CULTURE

Finding a Home in Music

“Every week, New Yorkers transform their homes into pop-up concert halls. Accomplished performers gather for small, but avid audiences whose pay-for-play attendance supports any number of worthy not-for-profit causes. This is music at its local and most intimate best—beautiful sound with a powerful purpose.”

Read More »

Wonderful Obsessions

What makes a person amass so many unusual objects and how does a real collection begin? It may start as a whim or a passion that, over time, begins to build. Orhan Pamuk, author of The Museum of Innocence, says, “Getting attached to objects is a common thing. We get attached to a movie ticket, or a picture of a beloved, or a little doll..because we project symbolic value to them, while they trigger some of our memories. In our attachments we almost behave like dogs who keep their bones in a corner.”

Read More »

Cairene Dust

There is much sweeping of the outdoor dust in Cairo, leaving patterns from the long-stranded brooms on the city’s narrow streets and sidewalks. These sporadic attempts at neatness stand side by side with embedded rubbish and odd bits of garbage ground year after year into the broken pavement. Outside the city, at the step pyramid at Saqqara, I once watched a young man pointlessly sweeping the sand before the tomb of the vizier Mereruka with this same kind of long broom, diligently getting rid of the cigarette butts.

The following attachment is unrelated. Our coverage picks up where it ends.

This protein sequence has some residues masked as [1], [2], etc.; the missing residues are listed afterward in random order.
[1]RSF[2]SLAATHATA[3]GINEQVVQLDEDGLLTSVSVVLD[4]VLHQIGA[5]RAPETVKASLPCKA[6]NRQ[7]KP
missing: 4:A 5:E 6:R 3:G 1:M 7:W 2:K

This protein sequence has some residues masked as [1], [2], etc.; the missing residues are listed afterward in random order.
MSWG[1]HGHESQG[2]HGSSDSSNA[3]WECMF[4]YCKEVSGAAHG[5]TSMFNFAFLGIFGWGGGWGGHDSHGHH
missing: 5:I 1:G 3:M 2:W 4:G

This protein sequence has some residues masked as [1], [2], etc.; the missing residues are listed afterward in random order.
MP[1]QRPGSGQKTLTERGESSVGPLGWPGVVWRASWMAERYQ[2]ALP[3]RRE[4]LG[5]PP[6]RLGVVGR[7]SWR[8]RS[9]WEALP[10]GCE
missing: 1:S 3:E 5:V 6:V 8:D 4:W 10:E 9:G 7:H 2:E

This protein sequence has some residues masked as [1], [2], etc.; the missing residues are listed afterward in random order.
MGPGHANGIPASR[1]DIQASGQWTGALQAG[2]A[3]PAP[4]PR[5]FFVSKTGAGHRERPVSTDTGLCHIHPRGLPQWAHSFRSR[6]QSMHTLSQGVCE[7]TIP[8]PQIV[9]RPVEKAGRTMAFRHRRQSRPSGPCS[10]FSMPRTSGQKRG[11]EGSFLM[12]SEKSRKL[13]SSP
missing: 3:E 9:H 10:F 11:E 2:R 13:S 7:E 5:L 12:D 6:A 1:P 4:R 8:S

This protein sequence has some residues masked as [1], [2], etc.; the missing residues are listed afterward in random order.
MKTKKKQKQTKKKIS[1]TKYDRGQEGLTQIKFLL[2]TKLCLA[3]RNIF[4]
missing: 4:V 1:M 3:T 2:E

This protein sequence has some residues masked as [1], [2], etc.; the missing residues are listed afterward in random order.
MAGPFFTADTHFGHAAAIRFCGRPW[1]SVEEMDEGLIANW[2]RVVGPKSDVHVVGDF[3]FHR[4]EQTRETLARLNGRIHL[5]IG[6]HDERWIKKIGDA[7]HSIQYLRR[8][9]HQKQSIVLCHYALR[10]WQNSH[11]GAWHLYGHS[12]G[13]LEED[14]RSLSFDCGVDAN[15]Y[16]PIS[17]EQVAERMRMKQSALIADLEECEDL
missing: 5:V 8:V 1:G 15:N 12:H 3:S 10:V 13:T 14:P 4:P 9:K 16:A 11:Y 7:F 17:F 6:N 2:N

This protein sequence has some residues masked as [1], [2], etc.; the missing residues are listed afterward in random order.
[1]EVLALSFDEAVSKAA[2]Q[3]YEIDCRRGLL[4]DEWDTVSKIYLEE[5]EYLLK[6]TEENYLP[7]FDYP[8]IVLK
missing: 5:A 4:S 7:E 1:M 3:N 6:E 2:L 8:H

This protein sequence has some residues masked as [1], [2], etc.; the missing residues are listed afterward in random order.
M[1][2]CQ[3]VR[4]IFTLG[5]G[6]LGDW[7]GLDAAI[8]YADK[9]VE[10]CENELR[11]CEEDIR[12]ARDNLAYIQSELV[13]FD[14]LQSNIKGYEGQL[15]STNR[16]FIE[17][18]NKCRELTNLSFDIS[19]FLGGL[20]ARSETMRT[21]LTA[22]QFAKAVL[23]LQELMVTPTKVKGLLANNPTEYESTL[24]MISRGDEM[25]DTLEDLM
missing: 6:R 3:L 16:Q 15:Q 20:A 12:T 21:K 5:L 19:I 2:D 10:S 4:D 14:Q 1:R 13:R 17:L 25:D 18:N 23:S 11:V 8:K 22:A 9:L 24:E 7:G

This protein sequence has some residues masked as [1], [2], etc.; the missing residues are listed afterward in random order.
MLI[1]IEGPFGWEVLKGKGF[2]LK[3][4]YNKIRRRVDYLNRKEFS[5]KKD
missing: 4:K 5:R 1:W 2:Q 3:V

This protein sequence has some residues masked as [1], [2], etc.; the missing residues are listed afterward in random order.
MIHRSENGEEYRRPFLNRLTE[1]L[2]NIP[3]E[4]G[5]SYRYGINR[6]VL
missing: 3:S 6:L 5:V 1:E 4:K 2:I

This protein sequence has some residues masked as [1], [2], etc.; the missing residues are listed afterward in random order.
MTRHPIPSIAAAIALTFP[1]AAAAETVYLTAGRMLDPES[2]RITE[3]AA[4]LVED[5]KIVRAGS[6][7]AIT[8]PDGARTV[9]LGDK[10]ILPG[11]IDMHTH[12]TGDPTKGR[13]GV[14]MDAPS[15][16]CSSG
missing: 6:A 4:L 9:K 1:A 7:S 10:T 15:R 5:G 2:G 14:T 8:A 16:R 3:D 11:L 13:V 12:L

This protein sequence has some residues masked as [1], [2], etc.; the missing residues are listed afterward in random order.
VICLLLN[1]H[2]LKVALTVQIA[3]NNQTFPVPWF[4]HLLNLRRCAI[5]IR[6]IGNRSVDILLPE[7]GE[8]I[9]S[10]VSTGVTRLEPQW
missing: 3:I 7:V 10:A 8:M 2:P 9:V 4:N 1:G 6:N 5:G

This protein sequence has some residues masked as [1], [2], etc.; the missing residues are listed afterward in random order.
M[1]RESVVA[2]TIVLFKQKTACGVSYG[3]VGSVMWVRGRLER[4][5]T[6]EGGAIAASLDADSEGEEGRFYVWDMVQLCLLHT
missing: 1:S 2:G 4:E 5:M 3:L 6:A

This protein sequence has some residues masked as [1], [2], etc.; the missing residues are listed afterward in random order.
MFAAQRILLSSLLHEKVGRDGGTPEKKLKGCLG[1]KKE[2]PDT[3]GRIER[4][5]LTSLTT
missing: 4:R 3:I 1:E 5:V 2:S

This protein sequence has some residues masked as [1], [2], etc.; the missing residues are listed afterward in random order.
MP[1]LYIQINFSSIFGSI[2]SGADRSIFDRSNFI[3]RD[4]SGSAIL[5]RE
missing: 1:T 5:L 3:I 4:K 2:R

Read More »

Living Color vs. Minimalism

A report in The Lancet shows that during a quarantine, boredom and isolation bring on psychological distress, especially among teens and young adults. Yet you can turn that around by teaching them what everyone knew a generation or two before the internet: Solitude is the best breeding ground for creativity, and boredom is the mother of invention. Encourage your offspring to dance, play their favorite music, draw, or listen to audio books—or even repair something around the house.

Read More »

At Home with the Coronavirus

A report in The Lancet shows that during a quarantine, boredom and isolation bring on psychological distress, especially among teens and young adults. Yet you can turn that around by teaching them what everyone knew a generation or two before the internet: Solitude is the best breeding ground for creativity, and boredom is the mother of invention. Encourage your offspring to dance, play their favorite music, draw, or listen to audio books—or even repair something around the house.

Read More »

Literary Homes in Paris

Feminist writer Anna de Noialles set the trend for the ultra-quiet writer’s den. Marcel Proust, followed suit, writing his novels in a sound-proof room.

Some writers do their best work when they withdraw from society, working in a kind of fevered isolation.

Read More »

This is Your Brain in Winter

December is the time of year for partying and decorating, for gift-giving and for holiday travel. Yet it’s also a time of stress and over-indulgence, shopping madness, traffic jams and holiday blues. How do we manage to enjoy the season and keep our spirits bright? The best winter prescription is to simply hunker down at home.

Read More »

Found in Translation

How does an artist adapt to a new country? Sara Evans explores Gustave Baumann’s move to New Mexico and his woodcuts from the 1930s in a lavish new book from Rizzoli.

Read More »